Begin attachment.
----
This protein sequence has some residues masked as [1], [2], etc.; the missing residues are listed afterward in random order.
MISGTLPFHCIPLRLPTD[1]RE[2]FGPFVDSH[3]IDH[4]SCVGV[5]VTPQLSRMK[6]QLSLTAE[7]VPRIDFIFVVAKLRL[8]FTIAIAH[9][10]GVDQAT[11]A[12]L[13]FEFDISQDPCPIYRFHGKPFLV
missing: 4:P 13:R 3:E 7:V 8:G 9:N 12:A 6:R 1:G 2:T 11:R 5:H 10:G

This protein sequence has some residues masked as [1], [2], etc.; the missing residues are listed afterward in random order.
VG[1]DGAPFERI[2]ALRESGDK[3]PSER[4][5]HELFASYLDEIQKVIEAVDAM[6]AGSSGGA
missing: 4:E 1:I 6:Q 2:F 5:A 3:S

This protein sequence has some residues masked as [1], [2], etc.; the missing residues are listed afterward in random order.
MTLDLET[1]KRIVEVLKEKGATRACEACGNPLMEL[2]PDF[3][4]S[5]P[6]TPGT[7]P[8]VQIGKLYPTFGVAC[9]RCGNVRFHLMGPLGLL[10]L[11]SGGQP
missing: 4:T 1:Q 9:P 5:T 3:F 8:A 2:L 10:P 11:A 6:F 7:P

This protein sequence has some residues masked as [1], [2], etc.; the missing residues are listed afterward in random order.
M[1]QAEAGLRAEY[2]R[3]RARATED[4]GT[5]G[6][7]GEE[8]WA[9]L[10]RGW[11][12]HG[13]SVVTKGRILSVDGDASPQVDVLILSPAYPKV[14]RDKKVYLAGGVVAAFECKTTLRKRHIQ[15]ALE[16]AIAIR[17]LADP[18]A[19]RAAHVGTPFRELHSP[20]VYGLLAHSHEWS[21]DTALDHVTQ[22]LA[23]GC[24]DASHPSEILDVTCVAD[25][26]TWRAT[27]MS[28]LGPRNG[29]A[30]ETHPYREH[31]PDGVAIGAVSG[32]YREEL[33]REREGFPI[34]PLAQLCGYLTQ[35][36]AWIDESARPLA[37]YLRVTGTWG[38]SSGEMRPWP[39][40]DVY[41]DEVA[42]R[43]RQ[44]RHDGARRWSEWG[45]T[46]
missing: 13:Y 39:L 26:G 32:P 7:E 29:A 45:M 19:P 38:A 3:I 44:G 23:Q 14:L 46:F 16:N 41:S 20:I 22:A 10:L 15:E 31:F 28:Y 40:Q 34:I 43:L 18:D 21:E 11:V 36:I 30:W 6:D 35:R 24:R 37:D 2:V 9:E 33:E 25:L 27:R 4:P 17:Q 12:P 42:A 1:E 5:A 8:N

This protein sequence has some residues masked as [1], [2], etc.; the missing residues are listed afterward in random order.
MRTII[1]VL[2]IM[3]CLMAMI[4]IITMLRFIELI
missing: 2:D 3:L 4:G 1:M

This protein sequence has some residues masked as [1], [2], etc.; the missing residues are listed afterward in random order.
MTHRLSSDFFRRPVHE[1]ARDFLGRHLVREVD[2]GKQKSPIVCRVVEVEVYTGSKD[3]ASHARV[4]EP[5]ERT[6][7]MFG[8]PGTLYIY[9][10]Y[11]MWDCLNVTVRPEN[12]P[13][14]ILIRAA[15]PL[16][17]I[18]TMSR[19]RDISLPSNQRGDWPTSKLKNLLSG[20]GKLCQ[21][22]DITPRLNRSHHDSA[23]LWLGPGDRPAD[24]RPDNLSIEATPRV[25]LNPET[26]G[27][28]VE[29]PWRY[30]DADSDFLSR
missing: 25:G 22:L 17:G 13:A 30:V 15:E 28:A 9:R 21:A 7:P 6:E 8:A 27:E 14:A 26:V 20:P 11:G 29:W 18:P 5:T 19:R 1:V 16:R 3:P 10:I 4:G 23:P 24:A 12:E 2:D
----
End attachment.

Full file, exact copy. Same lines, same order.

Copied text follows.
This protein sequence has some residues masked as [1], [2], etc.; the missing residues are listed afterward in random order.
MISGTLPFHCIPLRLPTD[1]RE[2]FGPFVDSH[3]IDH[4]SCVGV[5]VTPQLSRMK[6]QLSLTAE[7]VPRIDFIFVVAKLRL[8]FTIAIAH[9][10]GVDQAT[11]A[12]L[13]FEFDISQDPCPIYRFHGKPFLV
missing: 4:P 13:R 3:E 7:V 8:G 9:N 12:A 6:R 1:G 2:T 11:R 5:H 10:G

This protein sequence has some residues masked as [1], [2], etc.; the missing residues are listed afterward in random order.
VG[1]DGAPFERI[2]ALRESGDK[3]PSER[4][5]HELFASYLDEIQKVIEAVDAM[6]AGSSGGA
missing: 4:E 1:I 6:Q 2:F 5:A 3:S

This protein sequence has some residues masked as [1], [2], etc.; the missing residues are listed afterward in random order.
MTLDLET[1]KRIVEVLKEKGATRACEACGNPLMEL[2]PDF[3][4]S[5]P[6]TPGT[7]P[8]VQIGKLYPTFGVAC[9]RCGNVRFHLMGPLGLL[10]L[11]SGGQP
missing: 4:T 1:Q 9:P 5:T 3:F 8:A 2:L 10:P 11:A 6:F 7:P

This protein sequence has some residues masked as [1], [2], etc.; the missing residues are listed afterward in random order.
M[1]QAEAGLRAEY[2]R[3]RARATED[4]GT[5]G[6][7]GEE[8]WA[9]L[10]RGW[11][12]HG[13]SVVTKGRILSVDGDASPQVDVLILSPAYPKV[14]RDKKVYLAGGVVAAFECKTTLRKRHIQ[15]ALE[16]AIAIR[17]LADP[18]A[19]RAAHVGTPFRELHSP[20]VYGLLAHSHEWS[21]DTALDHVTQ[22]LA[23]GC[24]DASHPSEILDVTCVAD[25][26]TWRAT[27]MS[28]LGPRNG[29]A[30]ETHPYREH[31]PDGVAIGAVSG[32]YREEL[33]REREGFPI[34]PLAQLCGYLTQ[35][36]AWIDESARPLA[37]YLRVTGTWG[38]SSGEMRPWP[39][40]DVY[41]DEVA[42]R[43]RQ[44]RHDGARRWSEWG[45]T[46]
missing: 13:Y 39:L 26:G 32:P 7:E 29:A 45:M 19:P 38:A 3:I 44:G 23:Q 14:L 46:F 16:N 41:S 20:I 22:A 10:L 15:E 31:F 28:Y 40:Q 34:I 43:L 18:D 21:E 11:V 36:I 30:W 6:D 35:R 24:R 37:D 2:V 9:E 33:E 25:L 27:R 4:P 17:Q 12:P 42:A 1:E 5:A 8:N

This protein sequence has some residues masked as [1], [2], etc.; the missing residues are listed afterward in random order.
MRTII[1]VL[2]IM[3]CLMAMI[4]IITMLRFIELI
missing: 2:D 3:L 4:G 1:M

This protein sequence has some residues masked as [1], [2], etc.; the missing residues are listed afterward in random order.
MTHRLSSDFFRRPVHE[1]ARDFLGRHLVREVD[2]GKQKSPIVCRVVEVEVYTGSKD[3]ASHARV[4]EP[5]ERT[6][7]MFG[8]PGTLYIY[9][10]Y[11]MWDCLNVTVRPEN[12]P[13][14]ILIRAA[15]PL[16][17]I[18]TMSR[19]RDISLPSNQRGDWPTSKLKNLLSG[20]GKLCQ[21][22]DITPRLNRSHHDSA[23]LWLGPGDRPAD[24]RPDNLSIEATPRV[25]LNPET[26]G[27][28]VE[29]PWRY[30]DADSDFLSR
missing: 25:G 22:L 17:G 13:A 30:V 15:E 28:A 9:R 21:A 7:P 6:E 8:A 27:E 14:A 26:V 20:P 11:G 29:W 18:P 5:T 19:R 1:V 16:R 3:P 10:I 4:G 23:P 24:A 12:E 2:D